OK, Lance Armstrong has peddled (sorry, couldn’t resist) to Oprah his very public apology for cheating throughout his historic cycling career. But famous athletes are hardly the only ones these days who have to, as mom told us, “say you’re sorry.” Consider Apple CEO Tim Cook, who admitted that the company’s Maps app didn’t “just work.” Or Akio Toyoda, who told a Congressional panel he was “deeply sorry for any accidents Toyota drivers have experienced.”
Dix & Eaton, a Cleveland-based public relations and crisis communications firm, offers this advice for deciding when to issue an apology and the best way to do it:
"If you decide that an apology is the best course of action, do it without reservation and don’t cut corners.The worst thing any company (or leader) can do is offer a half-hearted apology that no one believes is sincere or one that the legal department has watered down so heavily out of liability concerns that no one can understand what it really means.
Get bad news out as soon as you can, and deliver the message yourself with as much detail as you can. In the Notre Dame linebacker Manti Te'o situation, both Te'o and Notre Dame issued statements and held news conferences talking about their investigation and offering details of what they learned to bolster the case that Te'o was duped – that he was somehow an unwilling participant in a cruel hoax. We’ll see if that plays out to be true, but certainly their efforts at transparency while demonstrating embarrassment and remorse make him (and the university) appear a more sympathetic character than Armstrong or Rose, who simply tried to cover it all up.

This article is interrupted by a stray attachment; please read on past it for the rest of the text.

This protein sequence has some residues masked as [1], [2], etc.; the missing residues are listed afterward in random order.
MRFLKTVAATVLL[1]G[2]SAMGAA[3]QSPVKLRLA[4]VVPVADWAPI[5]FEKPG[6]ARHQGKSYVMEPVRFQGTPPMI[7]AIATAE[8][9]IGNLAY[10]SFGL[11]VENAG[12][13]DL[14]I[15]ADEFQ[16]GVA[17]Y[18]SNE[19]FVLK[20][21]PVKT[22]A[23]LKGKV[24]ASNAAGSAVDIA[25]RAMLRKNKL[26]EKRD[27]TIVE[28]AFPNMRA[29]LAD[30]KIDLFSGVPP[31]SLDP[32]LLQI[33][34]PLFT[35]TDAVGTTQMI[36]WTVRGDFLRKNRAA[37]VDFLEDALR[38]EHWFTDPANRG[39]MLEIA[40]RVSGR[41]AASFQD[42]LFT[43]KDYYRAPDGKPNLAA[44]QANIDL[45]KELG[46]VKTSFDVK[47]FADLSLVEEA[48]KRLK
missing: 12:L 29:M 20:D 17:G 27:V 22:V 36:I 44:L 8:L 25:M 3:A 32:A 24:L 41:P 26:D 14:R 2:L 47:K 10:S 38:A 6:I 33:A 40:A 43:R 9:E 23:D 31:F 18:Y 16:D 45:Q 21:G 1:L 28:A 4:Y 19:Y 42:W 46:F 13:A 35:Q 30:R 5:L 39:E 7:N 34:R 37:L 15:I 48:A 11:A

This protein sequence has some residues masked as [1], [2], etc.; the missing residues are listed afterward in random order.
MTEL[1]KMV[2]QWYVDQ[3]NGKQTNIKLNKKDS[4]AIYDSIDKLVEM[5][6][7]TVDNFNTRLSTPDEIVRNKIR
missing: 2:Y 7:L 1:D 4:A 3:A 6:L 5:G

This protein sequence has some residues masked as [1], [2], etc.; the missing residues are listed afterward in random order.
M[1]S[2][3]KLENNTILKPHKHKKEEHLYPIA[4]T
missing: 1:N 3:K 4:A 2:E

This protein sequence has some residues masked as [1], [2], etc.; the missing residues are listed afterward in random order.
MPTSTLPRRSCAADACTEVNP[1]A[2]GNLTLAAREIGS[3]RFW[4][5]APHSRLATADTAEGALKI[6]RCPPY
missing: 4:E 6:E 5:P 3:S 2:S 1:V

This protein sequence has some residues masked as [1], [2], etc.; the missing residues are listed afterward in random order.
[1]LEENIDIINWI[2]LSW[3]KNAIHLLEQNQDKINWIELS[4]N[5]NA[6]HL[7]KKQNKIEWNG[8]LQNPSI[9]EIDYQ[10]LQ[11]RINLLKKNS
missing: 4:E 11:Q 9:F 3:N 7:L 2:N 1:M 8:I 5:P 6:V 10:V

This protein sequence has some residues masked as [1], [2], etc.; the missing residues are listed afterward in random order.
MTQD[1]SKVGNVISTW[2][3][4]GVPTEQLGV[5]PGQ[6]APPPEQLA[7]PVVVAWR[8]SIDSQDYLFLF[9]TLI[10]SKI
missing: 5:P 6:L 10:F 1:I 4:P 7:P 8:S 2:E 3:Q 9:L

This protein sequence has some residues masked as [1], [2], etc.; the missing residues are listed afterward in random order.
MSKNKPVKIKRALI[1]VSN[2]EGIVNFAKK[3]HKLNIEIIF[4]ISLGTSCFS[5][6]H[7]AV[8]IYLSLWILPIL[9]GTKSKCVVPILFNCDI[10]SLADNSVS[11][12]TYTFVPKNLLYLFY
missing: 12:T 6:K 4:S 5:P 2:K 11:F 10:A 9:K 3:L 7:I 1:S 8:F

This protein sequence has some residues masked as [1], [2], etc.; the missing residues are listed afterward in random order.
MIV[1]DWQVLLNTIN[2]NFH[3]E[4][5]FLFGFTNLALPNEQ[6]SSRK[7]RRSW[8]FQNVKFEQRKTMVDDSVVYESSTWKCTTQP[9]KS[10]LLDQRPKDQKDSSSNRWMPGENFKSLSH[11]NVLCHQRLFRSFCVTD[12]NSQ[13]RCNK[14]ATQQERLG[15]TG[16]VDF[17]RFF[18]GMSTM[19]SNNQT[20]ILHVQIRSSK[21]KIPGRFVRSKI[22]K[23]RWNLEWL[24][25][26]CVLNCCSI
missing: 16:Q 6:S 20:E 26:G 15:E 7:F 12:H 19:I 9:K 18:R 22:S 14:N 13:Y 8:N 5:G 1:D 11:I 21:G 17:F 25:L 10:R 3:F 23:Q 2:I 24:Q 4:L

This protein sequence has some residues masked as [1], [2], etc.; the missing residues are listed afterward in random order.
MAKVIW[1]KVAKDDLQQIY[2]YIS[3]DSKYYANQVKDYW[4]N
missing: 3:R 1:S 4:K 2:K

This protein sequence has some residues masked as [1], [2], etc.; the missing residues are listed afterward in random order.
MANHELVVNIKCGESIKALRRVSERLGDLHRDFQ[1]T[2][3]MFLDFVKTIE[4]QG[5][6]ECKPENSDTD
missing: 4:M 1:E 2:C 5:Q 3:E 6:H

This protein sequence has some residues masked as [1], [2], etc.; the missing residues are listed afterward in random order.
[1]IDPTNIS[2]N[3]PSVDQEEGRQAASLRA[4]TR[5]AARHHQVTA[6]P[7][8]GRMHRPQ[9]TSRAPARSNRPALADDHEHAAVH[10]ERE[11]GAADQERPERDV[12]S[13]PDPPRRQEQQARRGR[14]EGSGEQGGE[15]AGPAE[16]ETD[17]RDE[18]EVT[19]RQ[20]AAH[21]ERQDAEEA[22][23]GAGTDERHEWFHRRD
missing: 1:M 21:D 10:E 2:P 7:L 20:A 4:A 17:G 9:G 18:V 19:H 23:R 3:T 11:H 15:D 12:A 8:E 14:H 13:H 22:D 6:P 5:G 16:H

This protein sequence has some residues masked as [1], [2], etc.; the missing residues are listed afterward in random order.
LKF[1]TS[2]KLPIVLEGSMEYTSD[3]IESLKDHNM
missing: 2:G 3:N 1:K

On the flip side, don’t just apologize for anything and everything only because you think that’s what is expected when a customer, shareholder or activist complains.If you’re in the right, and the person/entity is using you to gain publicity or financial advantage, stick to your guns and make clear why you acted in the manner you did or why you have the policy you do.
Don’t wait too long before deciding on a course of action.If you’re going to make an apology, do it promptly. Waiting until you “see how things go” waters down an apology’s effectiveness, while one that is decisive and prompt carries greater weight and as such helps achieve the important objective of minimizing brand damage and shortening the news cycle. In the Armstrong and Rose cases, the story became as much about their trail of deception, vehement denials and counter accusations as it was about the rules they broke in the first place. Don’t let it get that far down the road, and remember that adding lies on top of lies simply isn’t going to work in the long run.
Possible legal liability or arrogance/hubris are not good reasons to avoid an apology.Legal considerations are important, but so is brand equity. If your customers turn on you because they think you should apologize but you don’t because you’re afraid of getting sued, you’ll suffer financially anyway. Get some smart lawyers to work with your PR team to help you find a solution, not to stand in the way. Same goes for arrogance and hubris. Find someone you trust who will judge you honestly and ask their opinion of what you should do – if offering an apology is obvious to them, then it should be obvious to you."